Matthew Parisi went on Semester at Sea to see the world. What he got out of his Spring 2010 voyage was a sense of community, not only aboard the MV Explorer, but also seeing and being a part of it in the countries he visited. Said Matthew: “I took a class with three professors that was better than any other class I’ve taken at Penn State.”

Oliver Wolfe said he knew that he didn’t want to settle in one country for a semester, but instead wanted to see and experience lots of countries. He took the Sino-U.S. course because a friend of his who attends Yale highly recommended one of the three professors, Wolfe said he was familiar with Shen Dingli from news articles about China, in which Shen is widely quoted, and  Wolfe knew that [UVa professor] John Israel is an expert on China. “So I thought I couldn’t go wrong taking this course. And I’m glad I decided to take it.”

What did they learn about the differences and similarities between the U.S. and China from the course
“There is a saying in China that two tigers cannot live on the same mountain together peacefully. I am curious to see how China and the U.S. can live together peacefully on this earth.”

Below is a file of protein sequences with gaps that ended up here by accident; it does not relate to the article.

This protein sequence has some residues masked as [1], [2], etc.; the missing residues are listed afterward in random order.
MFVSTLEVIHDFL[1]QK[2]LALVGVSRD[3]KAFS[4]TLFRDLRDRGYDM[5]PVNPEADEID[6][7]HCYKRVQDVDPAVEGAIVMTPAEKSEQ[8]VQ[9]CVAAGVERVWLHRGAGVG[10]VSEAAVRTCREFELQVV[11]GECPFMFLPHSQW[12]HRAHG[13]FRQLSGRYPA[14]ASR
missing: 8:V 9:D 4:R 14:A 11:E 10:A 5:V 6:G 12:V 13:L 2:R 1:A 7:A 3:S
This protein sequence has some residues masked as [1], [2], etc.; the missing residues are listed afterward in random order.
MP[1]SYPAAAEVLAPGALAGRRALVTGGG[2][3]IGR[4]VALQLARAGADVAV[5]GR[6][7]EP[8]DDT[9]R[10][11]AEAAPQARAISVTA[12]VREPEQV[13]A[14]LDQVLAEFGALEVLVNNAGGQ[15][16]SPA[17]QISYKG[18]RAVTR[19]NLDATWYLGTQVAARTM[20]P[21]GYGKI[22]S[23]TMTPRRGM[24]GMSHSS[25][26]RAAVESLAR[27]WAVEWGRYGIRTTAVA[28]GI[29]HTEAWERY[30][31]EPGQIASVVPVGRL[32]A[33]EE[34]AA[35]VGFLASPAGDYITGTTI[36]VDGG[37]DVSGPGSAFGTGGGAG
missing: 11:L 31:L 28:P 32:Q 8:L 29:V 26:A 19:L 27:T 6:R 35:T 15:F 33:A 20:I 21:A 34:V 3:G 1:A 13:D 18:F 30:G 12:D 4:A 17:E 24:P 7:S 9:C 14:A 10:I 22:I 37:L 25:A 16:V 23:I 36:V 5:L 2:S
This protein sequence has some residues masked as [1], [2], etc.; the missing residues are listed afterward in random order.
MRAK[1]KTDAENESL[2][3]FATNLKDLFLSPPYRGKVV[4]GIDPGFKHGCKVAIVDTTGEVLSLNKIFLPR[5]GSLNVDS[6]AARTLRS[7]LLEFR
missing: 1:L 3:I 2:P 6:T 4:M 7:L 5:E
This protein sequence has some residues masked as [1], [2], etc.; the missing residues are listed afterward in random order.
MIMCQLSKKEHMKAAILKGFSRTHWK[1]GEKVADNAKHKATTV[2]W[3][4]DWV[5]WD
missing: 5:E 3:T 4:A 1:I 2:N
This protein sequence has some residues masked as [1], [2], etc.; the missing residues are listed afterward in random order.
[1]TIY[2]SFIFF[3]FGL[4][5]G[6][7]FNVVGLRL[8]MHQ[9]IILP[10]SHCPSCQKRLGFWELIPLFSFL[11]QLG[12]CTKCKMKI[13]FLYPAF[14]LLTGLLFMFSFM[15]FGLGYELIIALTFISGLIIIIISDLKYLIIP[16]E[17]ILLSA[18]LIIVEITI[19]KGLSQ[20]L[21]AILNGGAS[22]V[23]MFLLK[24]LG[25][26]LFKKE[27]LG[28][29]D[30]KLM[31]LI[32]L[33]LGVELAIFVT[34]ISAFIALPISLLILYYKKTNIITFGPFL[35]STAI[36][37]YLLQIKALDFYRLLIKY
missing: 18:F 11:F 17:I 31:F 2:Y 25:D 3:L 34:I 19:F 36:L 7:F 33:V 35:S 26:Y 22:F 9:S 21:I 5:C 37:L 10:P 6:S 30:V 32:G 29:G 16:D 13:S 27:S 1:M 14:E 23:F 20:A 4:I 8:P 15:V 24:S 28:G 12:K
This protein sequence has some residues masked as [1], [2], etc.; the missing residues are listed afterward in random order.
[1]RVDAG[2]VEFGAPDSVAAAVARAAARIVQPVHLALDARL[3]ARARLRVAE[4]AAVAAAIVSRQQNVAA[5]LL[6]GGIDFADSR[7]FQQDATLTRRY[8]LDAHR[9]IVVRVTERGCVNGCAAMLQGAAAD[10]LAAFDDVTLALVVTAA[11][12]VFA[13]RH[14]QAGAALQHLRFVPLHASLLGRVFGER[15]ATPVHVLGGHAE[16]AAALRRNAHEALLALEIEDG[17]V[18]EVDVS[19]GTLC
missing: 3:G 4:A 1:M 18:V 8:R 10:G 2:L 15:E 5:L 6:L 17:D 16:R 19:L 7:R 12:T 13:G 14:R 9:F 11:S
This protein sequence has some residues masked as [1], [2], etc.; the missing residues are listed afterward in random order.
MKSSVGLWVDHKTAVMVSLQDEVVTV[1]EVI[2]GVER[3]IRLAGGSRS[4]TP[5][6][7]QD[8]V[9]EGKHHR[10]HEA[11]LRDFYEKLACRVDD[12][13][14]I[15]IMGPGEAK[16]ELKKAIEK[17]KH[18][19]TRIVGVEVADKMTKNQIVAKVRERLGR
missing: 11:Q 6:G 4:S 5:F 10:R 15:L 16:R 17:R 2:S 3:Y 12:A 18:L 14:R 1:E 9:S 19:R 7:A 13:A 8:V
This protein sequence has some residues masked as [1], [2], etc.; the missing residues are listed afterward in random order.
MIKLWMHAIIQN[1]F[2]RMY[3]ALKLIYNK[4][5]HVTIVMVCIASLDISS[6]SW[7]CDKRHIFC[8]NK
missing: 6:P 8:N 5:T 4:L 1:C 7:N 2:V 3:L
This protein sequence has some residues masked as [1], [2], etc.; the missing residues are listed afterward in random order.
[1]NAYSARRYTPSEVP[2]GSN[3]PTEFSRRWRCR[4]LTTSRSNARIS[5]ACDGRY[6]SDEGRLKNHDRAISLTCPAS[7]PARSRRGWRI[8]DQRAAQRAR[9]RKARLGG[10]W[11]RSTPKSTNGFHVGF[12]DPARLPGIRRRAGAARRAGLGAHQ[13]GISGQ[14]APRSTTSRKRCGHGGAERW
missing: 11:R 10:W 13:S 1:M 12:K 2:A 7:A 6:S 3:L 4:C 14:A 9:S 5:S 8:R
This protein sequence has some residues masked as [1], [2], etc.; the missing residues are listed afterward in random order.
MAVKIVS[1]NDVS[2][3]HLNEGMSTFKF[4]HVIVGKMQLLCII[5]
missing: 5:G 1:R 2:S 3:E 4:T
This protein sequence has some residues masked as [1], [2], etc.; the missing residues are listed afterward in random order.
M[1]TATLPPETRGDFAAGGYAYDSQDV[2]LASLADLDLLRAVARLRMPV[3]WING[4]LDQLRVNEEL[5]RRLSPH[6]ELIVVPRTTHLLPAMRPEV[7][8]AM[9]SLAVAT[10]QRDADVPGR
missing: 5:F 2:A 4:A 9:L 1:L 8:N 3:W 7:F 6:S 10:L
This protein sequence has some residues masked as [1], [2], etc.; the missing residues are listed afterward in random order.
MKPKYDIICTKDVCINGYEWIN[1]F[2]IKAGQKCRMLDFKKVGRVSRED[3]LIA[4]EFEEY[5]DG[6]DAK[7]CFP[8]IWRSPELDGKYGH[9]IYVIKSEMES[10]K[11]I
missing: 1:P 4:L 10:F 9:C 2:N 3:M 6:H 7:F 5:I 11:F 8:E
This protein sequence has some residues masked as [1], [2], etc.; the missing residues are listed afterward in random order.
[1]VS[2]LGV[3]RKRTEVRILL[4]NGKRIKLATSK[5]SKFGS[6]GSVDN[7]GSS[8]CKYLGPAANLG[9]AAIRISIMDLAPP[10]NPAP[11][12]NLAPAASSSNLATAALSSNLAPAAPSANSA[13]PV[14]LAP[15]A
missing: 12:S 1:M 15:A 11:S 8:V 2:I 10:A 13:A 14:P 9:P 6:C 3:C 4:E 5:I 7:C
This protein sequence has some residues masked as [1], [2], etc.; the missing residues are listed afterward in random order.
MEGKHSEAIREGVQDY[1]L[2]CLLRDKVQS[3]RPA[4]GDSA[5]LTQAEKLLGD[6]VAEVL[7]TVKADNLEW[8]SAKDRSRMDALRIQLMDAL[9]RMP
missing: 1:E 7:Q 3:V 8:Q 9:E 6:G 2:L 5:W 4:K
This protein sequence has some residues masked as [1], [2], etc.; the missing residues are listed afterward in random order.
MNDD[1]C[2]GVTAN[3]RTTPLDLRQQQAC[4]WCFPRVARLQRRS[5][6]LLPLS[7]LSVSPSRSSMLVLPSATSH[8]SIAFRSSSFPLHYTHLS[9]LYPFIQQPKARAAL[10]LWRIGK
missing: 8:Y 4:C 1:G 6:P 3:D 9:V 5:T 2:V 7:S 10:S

—Qi Lu

“When we talk about the differences between our two countries we focus on the basics, but there is so much more to it than that. It’s the small things that make us different and that make us similar.”
—Yilong Chen

“In class we had an exercise where the student were divided into four groups of their choosing: mainland China, international society, U.S., Taiwan society. Many of the lifelong learners chose mainland China. The girls mostly chose international society. I and some other students chose Taiwanese society. And many of the U.S. boys they stayed in their own country. The exercise really gave me a chance to see how people view themselves and relate to other countries. For example, I think maybe the lifelong learners saw more similarities in this point in their lives with China or more were

Forum on Global Engagement, "Sino-U.S. relations"
Qi (Lucy) Lu discusses her experience aboard the MV Explorer with other Forum participants.

more sympathetic with the lives of the Chinese. Maybe, the women chose international society because they were more interested in a peaceful life than focused on war. ….This course gave me ideas about demographics of people in both country and what we can do to make our relationships better.”
—Qi Lu

 

Asked about the importance (or even need for) history. “Is history worth it?”